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In two recent posts by members of Building a Better Legal Profession, we have explained non-equity current events, but it occurred to us that one key element that is often left out of writing on the topic is a simple explanation of what the equity/non-equity distinction even means. (You can read our posts about NALP's decision not to ask about equity/non-equity by clicking this post and reading this article..)
As it turns out, there's not really a simple answer, at least when it comes to formal definitions used by the publications that ask about equity and non-equity in their firm surveys. American Lawyer's AmLaw 100 and 200 and the National Law Journal's NLJ 250 surveys use the same clear, objective definition. Vault's Diversity Database (done in conjunction with the Minority Corporate Counsel Association) and Working Mother magazine's Best Law Firms both use vague and open-ended definitions.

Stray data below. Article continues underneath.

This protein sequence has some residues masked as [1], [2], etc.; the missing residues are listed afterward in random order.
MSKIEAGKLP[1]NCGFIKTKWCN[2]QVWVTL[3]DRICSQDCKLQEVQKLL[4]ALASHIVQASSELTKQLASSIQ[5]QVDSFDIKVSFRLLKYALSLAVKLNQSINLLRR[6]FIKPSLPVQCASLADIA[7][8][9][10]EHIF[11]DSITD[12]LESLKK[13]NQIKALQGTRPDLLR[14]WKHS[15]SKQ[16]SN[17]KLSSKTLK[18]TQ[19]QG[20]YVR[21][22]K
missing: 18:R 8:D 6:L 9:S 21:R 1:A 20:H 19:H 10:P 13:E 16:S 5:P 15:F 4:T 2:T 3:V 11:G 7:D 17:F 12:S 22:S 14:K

In Their Own Words
Here's how each publication describes the distinction:
What It Means
Vault and Working Mother basically allow firms to define equity as they choose. The "partner's" "share of profits in the firm" or "ownership stake" could be 1% of the lawyer's annual take-home pay, and the lawyer could still be counted as an "equity partner" because she has some ownership stake in the firm (even if it's approximately equal to my "ownership stake" in Apple thanks to the couple of shares of common stock I own).